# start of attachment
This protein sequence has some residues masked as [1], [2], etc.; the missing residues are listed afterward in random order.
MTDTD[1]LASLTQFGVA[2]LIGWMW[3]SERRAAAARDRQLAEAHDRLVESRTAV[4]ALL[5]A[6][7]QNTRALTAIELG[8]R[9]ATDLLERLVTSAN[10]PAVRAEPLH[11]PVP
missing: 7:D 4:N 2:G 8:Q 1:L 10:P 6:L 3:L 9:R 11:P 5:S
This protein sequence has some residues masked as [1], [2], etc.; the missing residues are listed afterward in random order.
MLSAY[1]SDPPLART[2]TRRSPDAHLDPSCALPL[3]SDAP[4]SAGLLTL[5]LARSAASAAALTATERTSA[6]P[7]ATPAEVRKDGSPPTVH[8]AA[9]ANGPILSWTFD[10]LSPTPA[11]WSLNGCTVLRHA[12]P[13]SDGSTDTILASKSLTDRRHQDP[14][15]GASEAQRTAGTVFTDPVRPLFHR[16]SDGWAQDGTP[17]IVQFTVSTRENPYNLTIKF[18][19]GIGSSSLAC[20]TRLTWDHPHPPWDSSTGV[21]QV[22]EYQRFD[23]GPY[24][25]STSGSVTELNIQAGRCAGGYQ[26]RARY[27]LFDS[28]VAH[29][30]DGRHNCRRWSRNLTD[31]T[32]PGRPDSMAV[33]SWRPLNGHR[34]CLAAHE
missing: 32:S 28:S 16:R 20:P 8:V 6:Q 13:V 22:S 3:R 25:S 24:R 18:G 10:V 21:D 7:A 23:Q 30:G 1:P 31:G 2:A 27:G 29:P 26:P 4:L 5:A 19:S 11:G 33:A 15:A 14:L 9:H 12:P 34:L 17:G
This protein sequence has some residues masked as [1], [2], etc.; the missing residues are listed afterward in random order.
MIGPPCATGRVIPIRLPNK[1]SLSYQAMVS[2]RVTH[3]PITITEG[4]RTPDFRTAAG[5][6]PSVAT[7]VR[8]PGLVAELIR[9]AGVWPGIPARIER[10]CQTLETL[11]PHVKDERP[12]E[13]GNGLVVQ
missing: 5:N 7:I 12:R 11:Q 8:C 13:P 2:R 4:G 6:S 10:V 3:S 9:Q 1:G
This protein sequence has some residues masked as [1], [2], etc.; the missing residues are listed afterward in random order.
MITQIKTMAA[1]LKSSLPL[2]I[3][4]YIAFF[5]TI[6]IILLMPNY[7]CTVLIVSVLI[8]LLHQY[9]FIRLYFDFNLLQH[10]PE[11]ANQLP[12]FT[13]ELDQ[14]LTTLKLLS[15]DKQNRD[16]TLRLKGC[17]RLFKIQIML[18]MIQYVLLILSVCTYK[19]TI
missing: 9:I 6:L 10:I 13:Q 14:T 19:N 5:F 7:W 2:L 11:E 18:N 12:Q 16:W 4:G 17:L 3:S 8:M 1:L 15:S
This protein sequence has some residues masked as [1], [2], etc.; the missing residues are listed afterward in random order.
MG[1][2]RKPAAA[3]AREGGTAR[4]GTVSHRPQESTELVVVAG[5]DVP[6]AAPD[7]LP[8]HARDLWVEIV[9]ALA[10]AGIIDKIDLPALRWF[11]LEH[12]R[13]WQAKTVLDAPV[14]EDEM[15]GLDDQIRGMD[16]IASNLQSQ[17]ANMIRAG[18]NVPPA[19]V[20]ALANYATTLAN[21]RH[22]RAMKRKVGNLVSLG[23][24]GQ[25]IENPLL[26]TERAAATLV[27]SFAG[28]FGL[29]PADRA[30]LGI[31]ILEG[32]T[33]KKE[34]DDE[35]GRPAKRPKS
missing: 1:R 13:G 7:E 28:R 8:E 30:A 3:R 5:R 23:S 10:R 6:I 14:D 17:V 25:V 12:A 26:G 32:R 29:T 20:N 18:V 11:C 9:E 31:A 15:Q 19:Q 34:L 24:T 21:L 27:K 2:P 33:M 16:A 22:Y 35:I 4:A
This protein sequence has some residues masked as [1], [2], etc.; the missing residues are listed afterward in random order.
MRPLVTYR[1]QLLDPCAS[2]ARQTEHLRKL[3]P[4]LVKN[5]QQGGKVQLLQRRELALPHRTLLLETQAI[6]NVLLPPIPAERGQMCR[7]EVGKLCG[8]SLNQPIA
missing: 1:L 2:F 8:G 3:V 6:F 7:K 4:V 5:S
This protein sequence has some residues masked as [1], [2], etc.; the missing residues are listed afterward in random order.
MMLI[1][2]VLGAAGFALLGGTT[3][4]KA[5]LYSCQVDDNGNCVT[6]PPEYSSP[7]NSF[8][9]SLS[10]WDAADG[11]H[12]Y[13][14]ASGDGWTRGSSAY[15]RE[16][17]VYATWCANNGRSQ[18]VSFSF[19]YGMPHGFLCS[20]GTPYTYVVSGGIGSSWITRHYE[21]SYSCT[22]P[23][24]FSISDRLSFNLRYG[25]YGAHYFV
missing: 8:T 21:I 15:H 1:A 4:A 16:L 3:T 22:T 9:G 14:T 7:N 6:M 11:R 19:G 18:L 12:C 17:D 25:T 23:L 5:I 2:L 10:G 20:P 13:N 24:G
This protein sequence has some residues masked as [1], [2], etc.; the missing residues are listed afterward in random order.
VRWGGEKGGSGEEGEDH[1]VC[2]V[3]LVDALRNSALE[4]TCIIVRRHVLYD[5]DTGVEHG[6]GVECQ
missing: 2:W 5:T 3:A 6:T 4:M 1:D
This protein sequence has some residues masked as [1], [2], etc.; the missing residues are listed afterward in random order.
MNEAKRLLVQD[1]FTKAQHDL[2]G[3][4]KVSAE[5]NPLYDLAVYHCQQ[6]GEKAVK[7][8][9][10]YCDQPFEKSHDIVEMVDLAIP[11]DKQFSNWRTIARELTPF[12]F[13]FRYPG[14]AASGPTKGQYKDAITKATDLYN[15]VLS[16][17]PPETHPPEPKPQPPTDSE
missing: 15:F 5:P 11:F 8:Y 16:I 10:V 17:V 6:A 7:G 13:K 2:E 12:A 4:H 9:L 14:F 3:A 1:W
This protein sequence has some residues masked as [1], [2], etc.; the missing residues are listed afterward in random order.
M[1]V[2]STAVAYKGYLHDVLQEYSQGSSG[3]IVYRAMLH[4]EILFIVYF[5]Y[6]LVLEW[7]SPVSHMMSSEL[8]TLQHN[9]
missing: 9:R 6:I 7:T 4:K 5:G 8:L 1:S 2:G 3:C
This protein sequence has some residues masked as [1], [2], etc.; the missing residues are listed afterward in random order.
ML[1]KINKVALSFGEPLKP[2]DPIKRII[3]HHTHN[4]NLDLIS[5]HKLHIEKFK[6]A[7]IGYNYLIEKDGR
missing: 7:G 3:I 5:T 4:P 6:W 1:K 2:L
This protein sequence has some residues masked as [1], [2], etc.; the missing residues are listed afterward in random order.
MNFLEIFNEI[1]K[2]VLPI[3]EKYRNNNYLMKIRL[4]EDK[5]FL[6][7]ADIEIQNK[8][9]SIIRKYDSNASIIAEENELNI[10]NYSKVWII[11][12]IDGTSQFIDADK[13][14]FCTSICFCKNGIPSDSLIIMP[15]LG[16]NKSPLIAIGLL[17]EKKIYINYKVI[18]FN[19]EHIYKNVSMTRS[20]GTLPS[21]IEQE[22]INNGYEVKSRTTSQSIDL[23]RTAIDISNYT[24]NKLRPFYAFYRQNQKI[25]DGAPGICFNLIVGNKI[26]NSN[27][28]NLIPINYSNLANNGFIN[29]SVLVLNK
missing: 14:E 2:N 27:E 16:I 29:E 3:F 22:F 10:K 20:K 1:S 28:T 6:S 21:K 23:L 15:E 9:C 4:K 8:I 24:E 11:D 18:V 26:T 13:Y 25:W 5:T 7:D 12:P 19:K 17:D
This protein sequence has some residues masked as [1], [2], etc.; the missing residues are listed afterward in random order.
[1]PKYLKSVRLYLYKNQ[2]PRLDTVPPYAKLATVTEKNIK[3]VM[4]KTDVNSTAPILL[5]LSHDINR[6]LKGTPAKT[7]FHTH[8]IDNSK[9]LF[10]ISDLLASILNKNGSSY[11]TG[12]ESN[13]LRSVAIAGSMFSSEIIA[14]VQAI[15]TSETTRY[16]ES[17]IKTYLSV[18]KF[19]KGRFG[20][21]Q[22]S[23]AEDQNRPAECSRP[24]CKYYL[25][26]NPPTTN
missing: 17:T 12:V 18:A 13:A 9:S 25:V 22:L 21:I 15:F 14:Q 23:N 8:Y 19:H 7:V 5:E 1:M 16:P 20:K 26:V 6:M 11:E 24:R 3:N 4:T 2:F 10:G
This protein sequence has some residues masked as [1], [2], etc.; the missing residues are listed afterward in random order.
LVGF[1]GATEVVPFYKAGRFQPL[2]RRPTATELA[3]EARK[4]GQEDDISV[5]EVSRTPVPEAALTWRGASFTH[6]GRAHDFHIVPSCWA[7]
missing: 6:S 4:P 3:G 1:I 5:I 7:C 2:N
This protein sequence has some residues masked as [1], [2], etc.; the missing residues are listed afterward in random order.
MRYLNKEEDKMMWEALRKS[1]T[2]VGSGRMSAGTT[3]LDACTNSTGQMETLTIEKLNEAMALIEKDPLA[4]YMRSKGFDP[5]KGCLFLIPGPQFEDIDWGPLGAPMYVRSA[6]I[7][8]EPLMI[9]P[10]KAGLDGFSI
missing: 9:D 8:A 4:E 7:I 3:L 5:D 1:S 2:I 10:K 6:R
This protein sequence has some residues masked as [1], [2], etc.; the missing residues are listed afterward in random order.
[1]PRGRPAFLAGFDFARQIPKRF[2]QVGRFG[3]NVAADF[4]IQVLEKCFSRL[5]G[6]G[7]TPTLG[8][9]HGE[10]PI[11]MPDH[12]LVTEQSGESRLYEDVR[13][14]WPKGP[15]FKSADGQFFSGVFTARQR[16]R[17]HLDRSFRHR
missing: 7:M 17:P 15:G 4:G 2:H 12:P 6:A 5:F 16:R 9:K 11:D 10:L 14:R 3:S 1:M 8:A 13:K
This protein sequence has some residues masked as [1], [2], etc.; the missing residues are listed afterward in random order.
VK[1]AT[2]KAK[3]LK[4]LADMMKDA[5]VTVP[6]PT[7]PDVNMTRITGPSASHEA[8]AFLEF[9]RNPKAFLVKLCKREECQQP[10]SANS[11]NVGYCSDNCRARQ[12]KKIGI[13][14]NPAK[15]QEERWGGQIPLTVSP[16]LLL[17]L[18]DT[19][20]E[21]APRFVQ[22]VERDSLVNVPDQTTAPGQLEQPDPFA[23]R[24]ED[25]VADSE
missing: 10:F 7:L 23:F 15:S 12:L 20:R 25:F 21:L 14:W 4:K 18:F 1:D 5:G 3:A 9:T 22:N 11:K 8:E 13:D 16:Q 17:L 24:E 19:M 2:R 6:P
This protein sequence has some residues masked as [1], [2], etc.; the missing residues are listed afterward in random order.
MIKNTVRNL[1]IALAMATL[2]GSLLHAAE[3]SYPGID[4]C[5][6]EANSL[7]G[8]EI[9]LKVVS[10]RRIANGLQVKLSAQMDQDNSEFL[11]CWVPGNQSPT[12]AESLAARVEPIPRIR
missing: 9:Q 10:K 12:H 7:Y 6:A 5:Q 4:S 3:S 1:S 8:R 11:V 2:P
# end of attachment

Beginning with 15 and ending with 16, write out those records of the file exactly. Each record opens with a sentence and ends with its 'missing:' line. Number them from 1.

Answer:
This protein sequence has some residues masked as [1], [2], etc.; the missing residues are listed afterward in random order.
MRYLNKEEDKMMWEALRKS[1]T[2]VGSGRMSAGTT[3]LDACTNSTGQMETLTIEKLNEAMALIEKDPLA[4]YMRSKGFDP[5]KGCLFLIPGPQFEDIDWGPLGAPMYVRSA[6]I[7][8]EPLMI[9]P[10]KAGLDGFSI
missing: 9:D 8:A 4:E 7:I 3:L 5:D 1:S 2:I 10:K 6:R
This protein sequence has some residues masked as [1], [2], etc.; the missing residues are listed afterward in random order.
[1]PRGRPAFLAGFDFARQIPKRF[2]QVGRFG[3]NVAADF[4]IQVLEKCFSRL[5]G[6]G[7]TPTLG[8][9]HGE[10]PI[11]MPDH[12]LVTEQSGESRLYEDVR[13][14]WPKGP[15]FKSADGQFFSGVFTARQR[16]R[17]HLDRSFRHR
missing: 7:M 17:P 15:G 4:G 2:H 12:P 6:A 5:F 16:R 9:K 11:D 10:L 14:R 3:S 1:M 8:A 13:K